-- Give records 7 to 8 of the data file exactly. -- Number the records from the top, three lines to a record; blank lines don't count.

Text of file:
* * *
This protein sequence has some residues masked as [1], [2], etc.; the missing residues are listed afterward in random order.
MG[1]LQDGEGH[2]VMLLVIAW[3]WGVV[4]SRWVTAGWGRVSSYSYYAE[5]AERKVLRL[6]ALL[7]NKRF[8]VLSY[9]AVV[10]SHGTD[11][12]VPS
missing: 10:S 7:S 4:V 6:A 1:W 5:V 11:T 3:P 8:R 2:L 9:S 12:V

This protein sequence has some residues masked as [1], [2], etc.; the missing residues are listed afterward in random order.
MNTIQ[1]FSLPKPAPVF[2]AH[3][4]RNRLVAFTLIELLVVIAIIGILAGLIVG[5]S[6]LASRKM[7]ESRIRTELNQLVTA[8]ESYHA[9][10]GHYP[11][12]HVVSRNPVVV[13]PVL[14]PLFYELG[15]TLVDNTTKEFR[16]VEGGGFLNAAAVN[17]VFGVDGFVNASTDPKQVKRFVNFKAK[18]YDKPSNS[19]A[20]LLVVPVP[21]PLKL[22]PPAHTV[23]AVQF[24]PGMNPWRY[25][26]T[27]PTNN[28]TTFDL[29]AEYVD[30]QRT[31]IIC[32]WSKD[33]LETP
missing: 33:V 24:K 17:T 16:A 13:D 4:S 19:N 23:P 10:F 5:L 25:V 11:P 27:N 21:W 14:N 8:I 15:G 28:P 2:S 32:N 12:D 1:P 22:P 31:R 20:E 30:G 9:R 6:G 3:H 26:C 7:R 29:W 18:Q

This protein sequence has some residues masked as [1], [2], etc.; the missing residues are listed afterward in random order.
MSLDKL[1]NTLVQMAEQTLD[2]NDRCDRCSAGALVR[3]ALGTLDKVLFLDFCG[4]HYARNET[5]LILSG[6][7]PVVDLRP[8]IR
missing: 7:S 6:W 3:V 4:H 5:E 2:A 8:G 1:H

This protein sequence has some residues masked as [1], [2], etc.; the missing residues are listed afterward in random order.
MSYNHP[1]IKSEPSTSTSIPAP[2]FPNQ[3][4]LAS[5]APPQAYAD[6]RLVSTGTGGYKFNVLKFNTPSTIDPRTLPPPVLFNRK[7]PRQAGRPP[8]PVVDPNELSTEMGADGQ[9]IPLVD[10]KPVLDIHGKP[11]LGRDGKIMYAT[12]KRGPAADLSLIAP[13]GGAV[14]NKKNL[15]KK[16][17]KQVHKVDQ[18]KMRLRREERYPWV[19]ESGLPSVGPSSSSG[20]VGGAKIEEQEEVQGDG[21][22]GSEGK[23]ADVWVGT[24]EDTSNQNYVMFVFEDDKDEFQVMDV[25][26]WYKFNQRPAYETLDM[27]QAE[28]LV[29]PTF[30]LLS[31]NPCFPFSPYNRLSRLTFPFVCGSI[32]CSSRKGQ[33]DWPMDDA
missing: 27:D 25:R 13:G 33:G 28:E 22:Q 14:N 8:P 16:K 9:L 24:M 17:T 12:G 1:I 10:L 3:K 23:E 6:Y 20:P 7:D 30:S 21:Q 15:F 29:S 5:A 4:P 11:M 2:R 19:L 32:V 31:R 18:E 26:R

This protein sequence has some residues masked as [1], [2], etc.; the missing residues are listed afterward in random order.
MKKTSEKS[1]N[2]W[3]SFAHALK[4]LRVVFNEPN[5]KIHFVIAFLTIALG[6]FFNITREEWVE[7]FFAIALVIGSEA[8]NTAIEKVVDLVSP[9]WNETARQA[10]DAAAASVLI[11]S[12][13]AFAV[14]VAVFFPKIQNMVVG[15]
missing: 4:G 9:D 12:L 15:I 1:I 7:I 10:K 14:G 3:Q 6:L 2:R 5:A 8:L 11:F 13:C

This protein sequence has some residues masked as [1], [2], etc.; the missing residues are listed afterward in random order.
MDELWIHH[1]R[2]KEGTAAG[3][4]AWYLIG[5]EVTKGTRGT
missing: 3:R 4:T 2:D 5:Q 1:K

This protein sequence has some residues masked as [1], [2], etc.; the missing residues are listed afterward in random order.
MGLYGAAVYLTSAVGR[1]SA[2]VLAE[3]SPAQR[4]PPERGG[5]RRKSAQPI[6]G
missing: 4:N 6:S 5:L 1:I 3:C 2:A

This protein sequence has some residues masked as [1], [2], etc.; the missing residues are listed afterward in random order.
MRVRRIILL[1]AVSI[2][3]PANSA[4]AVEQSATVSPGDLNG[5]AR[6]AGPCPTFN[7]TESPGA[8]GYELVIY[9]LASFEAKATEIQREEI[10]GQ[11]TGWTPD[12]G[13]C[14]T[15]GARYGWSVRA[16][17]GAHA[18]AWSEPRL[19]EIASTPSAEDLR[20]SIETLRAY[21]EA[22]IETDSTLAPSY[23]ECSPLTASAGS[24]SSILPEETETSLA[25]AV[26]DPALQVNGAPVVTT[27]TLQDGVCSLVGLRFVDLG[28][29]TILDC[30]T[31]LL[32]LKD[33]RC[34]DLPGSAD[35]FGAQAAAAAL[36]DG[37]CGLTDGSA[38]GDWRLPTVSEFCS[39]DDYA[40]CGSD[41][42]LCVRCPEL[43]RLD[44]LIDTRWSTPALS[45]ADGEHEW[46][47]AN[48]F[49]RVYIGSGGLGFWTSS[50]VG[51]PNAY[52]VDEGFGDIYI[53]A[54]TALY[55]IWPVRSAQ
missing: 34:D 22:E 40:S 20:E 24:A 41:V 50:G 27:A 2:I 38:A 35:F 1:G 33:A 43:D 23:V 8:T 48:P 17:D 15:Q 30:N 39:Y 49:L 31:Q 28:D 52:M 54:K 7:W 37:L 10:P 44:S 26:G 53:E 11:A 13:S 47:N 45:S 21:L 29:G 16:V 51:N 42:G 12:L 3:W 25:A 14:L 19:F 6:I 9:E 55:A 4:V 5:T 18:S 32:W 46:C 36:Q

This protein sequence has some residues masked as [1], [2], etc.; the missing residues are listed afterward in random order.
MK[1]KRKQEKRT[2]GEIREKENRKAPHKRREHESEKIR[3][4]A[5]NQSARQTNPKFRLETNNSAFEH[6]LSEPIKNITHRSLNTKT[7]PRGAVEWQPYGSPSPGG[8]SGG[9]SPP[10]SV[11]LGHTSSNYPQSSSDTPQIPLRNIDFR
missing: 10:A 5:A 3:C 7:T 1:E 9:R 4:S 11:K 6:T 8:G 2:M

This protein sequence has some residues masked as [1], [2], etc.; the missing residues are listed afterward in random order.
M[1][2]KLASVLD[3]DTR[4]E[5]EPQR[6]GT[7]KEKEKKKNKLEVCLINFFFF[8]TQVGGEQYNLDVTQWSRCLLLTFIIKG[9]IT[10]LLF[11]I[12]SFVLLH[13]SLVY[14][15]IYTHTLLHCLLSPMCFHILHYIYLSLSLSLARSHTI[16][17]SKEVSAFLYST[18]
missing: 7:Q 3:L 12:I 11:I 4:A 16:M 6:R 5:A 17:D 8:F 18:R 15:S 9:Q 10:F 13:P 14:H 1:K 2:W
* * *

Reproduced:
This protein sequence has some residues masked as [1], [2], etc.; the missing residues are listed afterward in random order.
MGLYGAAVYLTSAVGR[1]SA[2]VLAE[3]SPAQR[4]PPERGG[5]RRKSAQPI[6]G
missing: 4:N 6:S 5:L 1:I 3:C 2:A

This protein sequence has some residues masked as [1], [2], etc.; the missing residues are listed afterward in random order.
MRVRRIILL[1]AVSI[2][3]PANSA[4]AVEQSATVSPGDLNG[5]AR[6]AGPCPTFN[7]TESPGA[8]GYELVIY[9]LASFEAKATEIQREEI[10]GQ[11]TGWTPD[12]G[13]C[14]T[15]GARYGWSVRA[16][17]GAHA[18]AWSEPRL[19]EIASTPSAEDLR[20]SIETLRAY[21]EA[22]IETDSTLAPSY[23]ECSPLTASAGS[24]SSILPEETETSLA[25]AV[26]DPALQVNGAPVVTT[27]TLQDGVCSLVGLRFVDLG[28][29]TILDC[30]T[31]LL[32]LKD[33]RC[34]DLPGSAD[35]FGAQAAAAAL[36]DG[37]CGLTDGSA[38]GDWRLPTVSEFCS[39]DDYA[40]CGSD[41][42]LCVRCPEL[43]RLD[44]LIDTRWSTPALS[45]ADGEHEW[46][47]AN[48]F[49]RVYIGSGGLGFWTSS[50]VG[51]PNAY[52]VDEGFGDIYI[53]A[54]TALY[55]IWPVRSAQ
missing: 34:D 22:E 40:S 20:E 24:A 41:V 50:G 27:A 2:I 38:A 35:F 1:G 33:A 43:D 23:V 8:T 48:P 17:D 15:Q 30:N 39:Y 49:L 31:Q 28:D 52:M 54:K 7:W 37:L 10:P 44:S 26:G 53:E 11:A 13:S 47:N 45:S 21:L 29:G 16:V 51:N 42:G 12:L 3:W 25:A 14:L 19:F 6:I 9:E 55:A 4:V 5:T 18:S 32:W 46:C 36:Q